FORTUNE -- Dear Annie: I'm in upper-middle management at a big company where, as you wrote about in your recent column, I really feel stuck. I think I'd have a better shot at moving up somewhere else, maybe at a smaller company, especially if I can leverage my expertise in my field to get the attention of executive recruiters who might be searching for someone like me.
I've heard over and over again that one way to establish a reputation as a "go-to" person in a specialized area of knowledge is to give speeches at conferences and other industry gatherings, but my question is, how does one break into that? Don't conference organizers usually look for experienced speakers -- and (a classic Catch-22), if you don't have speaking experience, how are you supposed to get it? — Restless
Dear Restless: It's certainly true that recruiters scout conferences for talent (which is one reason why it's smart to go to them, even if your employer won't foot the bill). But "it's a common misperception that, if you have no speaking experience, you can't break in to national events as a speaker," says Lisa Calhoun. "Nothing could be further from the truth."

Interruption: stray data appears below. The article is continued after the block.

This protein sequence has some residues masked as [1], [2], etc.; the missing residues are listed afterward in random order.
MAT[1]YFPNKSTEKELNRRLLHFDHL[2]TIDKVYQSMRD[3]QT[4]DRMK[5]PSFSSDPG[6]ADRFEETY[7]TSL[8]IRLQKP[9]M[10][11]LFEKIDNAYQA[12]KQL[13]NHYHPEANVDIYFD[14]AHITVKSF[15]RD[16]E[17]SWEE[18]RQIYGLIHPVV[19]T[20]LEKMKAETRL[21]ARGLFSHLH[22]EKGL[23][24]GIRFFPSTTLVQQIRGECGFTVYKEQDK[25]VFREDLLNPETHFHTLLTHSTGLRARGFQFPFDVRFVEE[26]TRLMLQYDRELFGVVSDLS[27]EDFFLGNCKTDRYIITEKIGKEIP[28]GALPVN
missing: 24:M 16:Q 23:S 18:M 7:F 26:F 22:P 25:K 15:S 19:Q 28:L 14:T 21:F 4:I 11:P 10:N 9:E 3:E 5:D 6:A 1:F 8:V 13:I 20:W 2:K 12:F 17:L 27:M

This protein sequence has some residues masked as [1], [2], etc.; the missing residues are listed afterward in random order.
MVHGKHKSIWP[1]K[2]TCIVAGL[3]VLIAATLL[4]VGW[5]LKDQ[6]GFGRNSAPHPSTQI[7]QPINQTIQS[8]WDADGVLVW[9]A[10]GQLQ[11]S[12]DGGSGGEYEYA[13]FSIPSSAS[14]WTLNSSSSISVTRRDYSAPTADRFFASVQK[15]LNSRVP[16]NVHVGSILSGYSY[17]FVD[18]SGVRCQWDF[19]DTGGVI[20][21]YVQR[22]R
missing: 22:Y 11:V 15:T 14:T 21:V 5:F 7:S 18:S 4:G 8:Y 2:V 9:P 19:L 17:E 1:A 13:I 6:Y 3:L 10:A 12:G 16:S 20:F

Calhoun is CEO of Write2Market, an Atlanta-based communications firm that organizes conferences. "What conference organizers are dying for is speakers, unknown or not, who have practical, expert know-how in a given subject area," she says.
She recommends three steps for getting a spot on the program at a big event. First, "make a list of all the conferences where you think attendees would have a lot to learn from you. Research those opportunities by looking at the program from last year's conference," Calhoun says. Second, "figure out what makes you unique, so that your proposed session will stand out." More
|I work 4 jobs and I'm still struggling|
|"The Hobbit" dispute sparks lawsuit|
|Premarkets: Stocks' disappointing December continues|
|Don't fight it. Bitcoin has a bright future|
|Will the market actually cheer Fed tapering?|